at now + 7 days

    7 days from the current time

    at noon

    At noontime today (or tomorrow, if already past noon)

    at now next hour

    Exactly 60 minutes from now

    at now next day

    At the same time tomorrow

    at 17:00 tomorrow

    At 5:00 p.m. tomorrow

    at 4:45pm

    At 4:45 p.m. today (or tomorrow, if already past 4:45 p.m.)

    at 3:00 Aug 16, 2003

    At 3:00 a.m. on August 16, 2003

After you enter one or more jobs, you can view the current list of scheduled jobs with the atq command:

4       2003-04-19 03:00 a
5       2003-08-16 21:57 a
6       2003-10-26 16:45 a 

The first field on each line shows the job number-the same number that the at command displays when you submit the job. The next field shows the year, month, day, and time of execution. The last field shows the jobs pending in the queue named a.

If you want to cancel a job, use the atrm command to remove that job from the queue. When removing a job with the atrm command, refer to the job by its number, as follows:

atrm 4

This deletes job 4 scheduled for 3:00 a.m. April 19, 2003.

When a job executes, the output is mailed to you. Type mail to read your mail and to view the output from your jobs.

Note that at is useful for scheduling jobs that need to run irregularly-for instance, if you want to clean up the /var/logs directory because the /var filesystem is over 85 percent full, you might use at to archive the old log files and then delete them to reclaim the disk space.

Scheduling Recurring Jobs

Although at is good for running commands at a specific time, it's not useful for running a program automatically at repeated intervals. You have to use crontab to schedule such recurring jobs, also called cron jobs because they are processed by the cron daemon (crond). You need to do this, for example, if you want to back up your files to tape at midnight every day.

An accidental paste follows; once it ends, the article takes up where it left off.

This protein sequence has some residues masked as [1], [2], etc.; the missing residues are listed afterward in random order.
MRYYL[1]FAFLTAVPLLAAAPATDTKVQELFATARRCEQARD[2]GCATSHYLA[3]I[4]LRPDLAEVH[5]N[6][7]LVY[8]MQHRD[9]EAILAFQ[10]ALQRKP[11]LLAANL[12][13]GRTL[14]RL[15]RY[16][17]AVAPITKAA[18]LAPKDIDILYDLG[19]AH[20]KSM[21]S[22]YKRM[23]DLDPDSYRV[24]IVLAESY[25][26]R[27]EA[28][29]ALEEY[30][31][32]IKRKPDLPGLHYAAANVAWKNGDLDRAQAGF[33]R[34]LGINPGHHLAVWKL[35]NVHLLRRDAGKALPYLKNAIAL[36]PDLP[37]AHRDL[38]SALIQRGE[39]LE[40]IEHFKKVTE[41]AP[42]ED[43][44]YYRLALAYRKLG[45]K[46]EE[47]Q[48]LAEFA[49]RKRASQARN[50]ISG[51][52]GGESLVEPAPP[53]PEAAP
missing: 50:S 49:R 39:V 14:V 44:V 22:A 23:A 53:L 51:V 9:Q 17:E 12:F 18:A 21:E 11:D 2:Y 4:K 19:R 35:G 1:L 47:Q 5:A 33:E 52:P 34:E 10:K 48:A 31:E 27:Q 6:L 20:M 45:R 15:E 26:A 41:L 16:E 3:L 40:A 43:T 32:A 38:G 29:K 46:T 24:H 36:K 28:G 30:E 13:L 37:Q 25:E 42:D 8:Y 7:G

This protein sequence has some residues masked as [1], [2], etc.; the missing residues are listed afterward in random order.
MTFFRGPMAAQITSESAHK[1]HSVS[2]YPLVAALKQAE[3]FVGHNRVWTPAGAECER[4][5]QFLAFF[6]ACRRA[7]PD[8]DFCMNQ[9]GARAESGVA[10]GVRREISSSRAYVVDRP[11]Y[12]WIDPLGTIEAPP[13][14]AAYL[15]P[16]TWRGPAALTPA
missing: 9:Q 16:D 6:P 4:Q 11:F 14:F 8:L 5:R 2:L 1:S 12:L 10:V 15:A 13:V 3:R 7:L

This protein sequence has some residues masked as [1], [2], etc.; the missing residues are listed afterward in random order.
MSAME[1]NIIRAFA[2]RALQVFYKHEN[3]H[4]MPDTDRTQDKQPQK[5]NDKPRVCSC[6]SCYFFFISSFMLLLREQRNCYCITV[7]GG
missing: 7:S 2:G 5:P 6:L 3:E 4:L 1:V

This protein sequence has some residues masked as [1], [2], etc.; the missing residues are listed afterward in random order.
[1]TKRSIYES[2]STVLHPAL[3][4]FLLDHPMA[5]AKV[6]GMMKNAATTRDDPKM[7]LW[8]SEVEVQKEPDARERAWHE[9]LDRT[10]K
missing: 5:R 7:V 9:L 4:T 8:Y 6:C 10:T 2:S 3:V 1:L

Two files control who can schedule cron jobs using crontab:

  • /etc/cron.allow contains the names of the users who may submit jobs using the crontab command.

  • /etc/cron.deny contains the names of users not allowed to submit jobs using the crontab command.

If the /etc/cron.allow file exists, only users listed in this file can schedule cron jobs. If only the /etc/cron.deny file exists, users listed in this file cannot schedule cron jobs. Neither file exists in Red Hat Linux, so any user can submit cron jobs.

If you log in as root, you can also set up, examine, and remove cron jobs for any user. To set up cron jobs for a user, use this command:

crontab -u username filename

Here, username is the user for whom you install the cron jobs, and filename is the file that contains information about the jobs.

Use the following form of crontab command to view the cron jobs for a user:

crontab -u username -l

To remove a user's cron jobs, use the following command:

crontab -u username -r
Table 20-5: Script Directories for run-parts

Directory Name



Scripts executed every hour


Scripts executed each day at 4:02 a.m.


Scripts executed weekly on Sunday at 4:22 a.m.


Scripts to be executed at 4:42 a.m. on the first day of each month